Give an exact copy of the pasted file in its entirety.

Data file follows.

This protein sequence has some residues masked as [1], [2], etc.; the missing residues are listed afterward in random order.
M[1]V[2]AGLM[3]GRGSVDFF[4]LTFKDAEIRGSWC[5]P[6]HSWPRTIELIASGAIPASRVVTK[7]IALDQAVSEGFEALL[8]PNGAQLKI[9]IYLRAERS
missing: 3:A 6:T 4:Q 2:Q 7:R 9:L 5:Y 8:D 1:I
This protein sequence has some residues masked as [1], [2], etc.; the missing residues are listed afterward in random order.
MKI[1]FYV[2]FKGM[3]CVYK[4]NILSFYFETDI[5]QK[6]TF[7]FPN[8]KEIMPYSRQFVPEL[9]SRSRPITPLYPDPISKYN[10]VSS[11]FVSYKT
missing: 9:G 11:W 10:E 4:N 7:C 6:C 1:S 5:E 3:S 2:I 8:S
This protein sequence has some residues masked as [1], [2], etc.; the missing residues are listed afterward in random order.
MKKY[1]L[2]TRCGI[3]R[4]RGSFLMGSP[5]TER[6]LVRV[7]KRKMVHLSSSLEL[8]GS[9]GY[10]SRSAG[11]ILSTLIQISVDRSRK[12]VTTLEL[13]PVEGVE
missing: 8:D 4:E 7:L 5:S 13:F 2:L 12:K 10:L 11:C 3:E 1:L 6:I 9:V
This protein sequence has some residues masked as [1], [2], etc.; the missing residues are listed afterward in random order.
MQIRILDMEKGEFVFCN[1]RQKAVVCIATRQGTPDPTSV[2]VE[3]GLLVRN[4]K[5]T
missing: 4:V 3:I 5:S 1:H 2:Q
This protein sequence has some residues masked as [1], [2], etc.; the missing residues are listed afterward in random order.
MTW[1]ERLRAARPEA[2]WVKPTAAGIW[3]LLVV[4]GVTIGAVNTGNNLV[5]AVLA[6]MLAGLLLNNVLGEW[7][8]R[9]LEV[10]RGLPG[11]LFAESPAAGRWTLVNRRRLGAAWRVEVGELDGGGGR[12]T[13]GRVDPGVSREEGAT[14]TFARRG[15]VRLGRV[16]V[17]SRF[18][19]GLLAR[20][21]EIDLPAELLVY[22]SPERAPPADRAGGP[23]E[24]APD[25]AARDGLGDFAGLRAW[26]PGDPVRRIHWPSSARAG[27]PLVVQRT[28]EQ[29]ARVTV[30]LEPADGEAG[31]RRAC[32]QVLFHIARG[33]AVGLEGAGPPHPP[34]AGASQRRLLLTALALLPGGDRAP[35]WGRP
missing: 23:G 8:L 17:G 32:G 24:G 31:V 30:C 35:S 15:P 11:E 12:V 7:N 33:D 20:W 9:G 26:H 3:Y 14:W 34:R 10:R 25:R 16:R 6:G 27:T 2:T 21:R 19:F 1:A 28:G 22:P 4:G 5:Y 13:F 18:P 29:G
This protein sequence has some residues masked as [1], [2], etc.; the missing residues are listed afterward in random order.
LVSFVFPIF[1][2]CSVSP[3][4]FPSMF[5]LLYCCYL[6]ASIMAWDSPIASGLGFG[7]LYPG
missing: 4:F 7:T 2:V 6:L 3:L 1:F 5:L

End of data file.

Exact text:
This protein sequence has some residues masked as [1], [2], etc.; the missing residues are listed afterward in random order.
M[1]V[2]AGLM[3]GRGSVDFF[4]LTFKDAEIRGSWC[5]P[6]HSWPRTIELIASGAIPASRVVTK[7]IALDQAVSEGFEALL[8]PNGAQLKI[9]IYLRAERS
missing: 3:A 6:T 4:Q 2:Q 7:R 9:L 5:Y 8:D 1:I
This protein sequence has some residues masked as [1], [2], etc.; the missing residues are listed afterward in random order.
MKI[1]FYV[2]FKGM[3]CVYK[4]NILSFYFETDI[5]QK[6]TF[7]FPN[8]KEIMPYSRQFVPEL[9]SRSRPITPLYPDPISKYN[10]VSS[11]FVSYKT
missing: 9:G 11:W 10:E 4:N 7:C 6:C 1:S 5:E 3:S 2:I 8:S
This protein sequence has some residues masked as [1], [2], etc.; the missing residues are listed afterward in random order.
MKKY[1]L[2]TRCGI[3]R[4]RGSFLMGSP[5]TER[6]LVRV[7]KRKMVHLSSSLEL[8]GS[9]GY[10]SRSAG[11]ILSTLIQISVDRSRK[12]VTTLEL[13]PVEGVE
missing: 8:D 4:E 7:L 5:S 13:F 2:L 12:K 10:L 11:C 3:E 1:L 6:I 9:V
This protein sequence has some residues masked as [1], [2], etc.; the missing residues are listed afterward in random order.
MQIRILDMEKGEFVFCN[1]RQKAVVCIATRQGTPDPTSV[2]VE[3]GLLVRN[4]K[5]T
missing: 4:V 3:I 5:S 1:H 2:Q
This protein sequence has some residues masked as [1], [2], etc.; the missing residues are listed afterward in random order.
MTW[1]ERLRAARPEA[2]WVKPTAAGIW[3]LLVV[4]GVTIGAVNTGNNLV[5]AVLA[6]MLAGLLLNNVLGEW[7][8]R[9]LEV[10]RGLPG[11]LFAESPAAGRWTLVNRRRLGAAWRVEVGELDGGGGR[12]T[13]GRVDPGVSREEGAT[14]TFARRG[15]VRLGRV[16]V[17]SRF[18][19]GLLAR[20][21]EIDLPAELLVY[22]SPERAPPADRAGGP[23]E[24]APD[25]AARDGLGDFAGLRAW[26]PGDPVRRIHWPSSARAG[27]PLVVQRT[28]EQ[29]ARVTV[30]LEPADGEAG[31]RRAC[32]QVLFHIARG[33]AVGLEGAGPPHPP[34]AGASQRRLLLTALALLPGGDRAP[35]WGRP
missing: 23:G 8:L 17:G 32:G 24:G 31:V 30:C 35:S 15:P 11:E 12:V 7:N 33:D 20:W 9:G 26:H 3:Y 14:W 34:R 10:R 25:R 16:R 6:G 27:T 2:T 21:R 19:F 1:A 28:G 22:P 4:G 5:Y 13:F 18:P 29:G
This protein sequence has some residues masked as [1], [2], etc.; the missing residues are listed afterward in random order.
LVSFVFPIF[1][2]CSVSP[3][4]FPSMF[5]LLYCCYL[6]ASIMAWDSPIASGLGFG[7]LYPG
missing: 4:F 7:T 2:V 6:L 3:L 1:F 5:L